A Viking teenager named Hiccup lives on the island of Berk, where fighting dragons is a way of life. The teen's smarts and offbeat sense of humor don't sit too well with his tribe or its chief... who just happens to be Hiccup's father. However, when Hiccup is included in Dragon Training with the other Viking teens, he sees his chance to prove he has what it takes to be a fighter. But when he encounters (and ultimately befriends) an injured dragon, his world is flipped upside down, and what started out as Hiccup's one shot to prove himself turns into an opportunity to set a new course for the future of the entire tribe.
On the island of Berk lives a hardy tribe of Viking whose lives are centered on killing dragons that besiege their village, steal their animals, and destroy their homes. A Viking teen named Hiccup is not a big help when it comes to defense and everyone tells him to stay indoors and out of the way.
Hiccup Horrendous Haddock III (Jay Baruchel) is the brainy son of Stoick the Vast (Gerard Butler), an old-school chief of a Viking tribe. He doesn’t understand his son’s wry humor, sophisticated observations, or his ability to create these mechanical devices that could help in their battle with the dragons. Hiccup sneaks out with his bola-shooting cannon and manages to hit the most feared dragon of all, the Night Fury - the one that is so fast and dangerous no one has ever seen it. Of course no one believes him.
He sneaks away and finds the dragon entangled in the bola. Armed with a small knife, Hiccup thinks if he kills the dragon he will be accepted by the tribe and respected by his father. But looking at the defenseless creature, he can’t bring himself to do it. So he unties the dragon’s bonds. The black dragon with the green cat-like eyes stares him down, but then flies away. Hiccup realizes that he’s just not cut out to slay anything.
Returning to the village, his father thinks it’s about time that Hiccup mans up and takes his place among the Vikings. He decides to send him to dragon school along with the other village teens while the rest of the warriors take their long ships out to find the dragon nest. Gobber the Belch (Craig Ferguson) is the blacksmith missing a leg and hand from his misadventures is in charge of the dragon school. His teaching methods are to put the teens in the arena and release a captured dragon and see how they react. Astrid (America Ferrera) is the embodiment of a strong Viking fighter. She’s fearless in her attacks, but becomes suspicious when Hiccup begins to win each competition.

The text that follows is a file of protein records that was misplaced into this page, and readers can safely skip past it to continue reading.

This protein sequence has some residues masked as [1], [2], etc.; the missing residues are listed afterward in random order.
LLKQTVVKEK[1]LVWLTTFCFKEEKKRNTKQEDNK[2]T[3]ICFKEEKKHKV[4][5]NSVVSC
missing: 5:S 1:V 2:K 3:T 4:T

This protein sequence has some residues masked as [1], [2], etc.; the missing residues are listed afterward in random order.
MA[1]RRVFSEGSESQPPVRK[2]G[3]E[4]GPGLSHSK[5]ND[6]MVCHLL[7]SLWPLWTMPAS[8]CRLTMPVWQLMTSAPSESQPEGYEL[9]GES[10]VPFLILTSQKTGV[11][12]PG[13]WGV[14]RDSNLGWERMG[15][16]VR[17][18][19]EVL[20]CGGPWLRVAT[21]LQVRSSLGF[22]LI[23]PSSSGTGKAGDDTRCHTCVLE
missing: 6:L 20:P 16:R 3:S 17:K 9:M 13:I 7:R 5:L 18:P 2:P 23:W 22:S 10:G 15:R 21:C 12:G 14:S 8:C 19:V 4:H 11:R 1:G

Hiccup returns to the forest and finds that the dragon he released has lost a rudder wing on his tail and can’t fly. This makes him feel guilty for his part in the injury and he slowly befriends the dragon which he names Toothless. He builds him a wing, but the only way it works is if it’s manually opened. That means he has to fly on the dragon to manipulate the controls. Through his friendship with Toothless, he realizes everything he has learned from 300 years of Viking dragon lore is incorrect. He uses the knowledge discovered through his experience with Toothless in his dragon training. When he earns the right to face his first dragon to the death, he realizes that he must convince his tribe to no longer slay dragons.
Chris Sanders and Dean DeBlois (Mulan, Lilo & Stitch) took over as co-directors about a year and a half before the project was due. They rewrote the story that had closely followed the 2003 children's novel by British author Cressida Cowell, which was too young and sweet. The dragon was changed from a smaller version in the book to the Night Fury. The CGI-animated movie has been created for 3D and considering the recent releases in this format, this is a way better product. The technical know-how would be nothing without the excellent story, though. The characters are entertaining and heartfelt. The family dynamic with the father, son, dragons, and friendship work so well with the action sequences that one forgets that the characters are animated. This is one movie that will keep the parents as happy as the kids. (Review by Reesa Cruz Hawkins of Dallas Movie Screenings)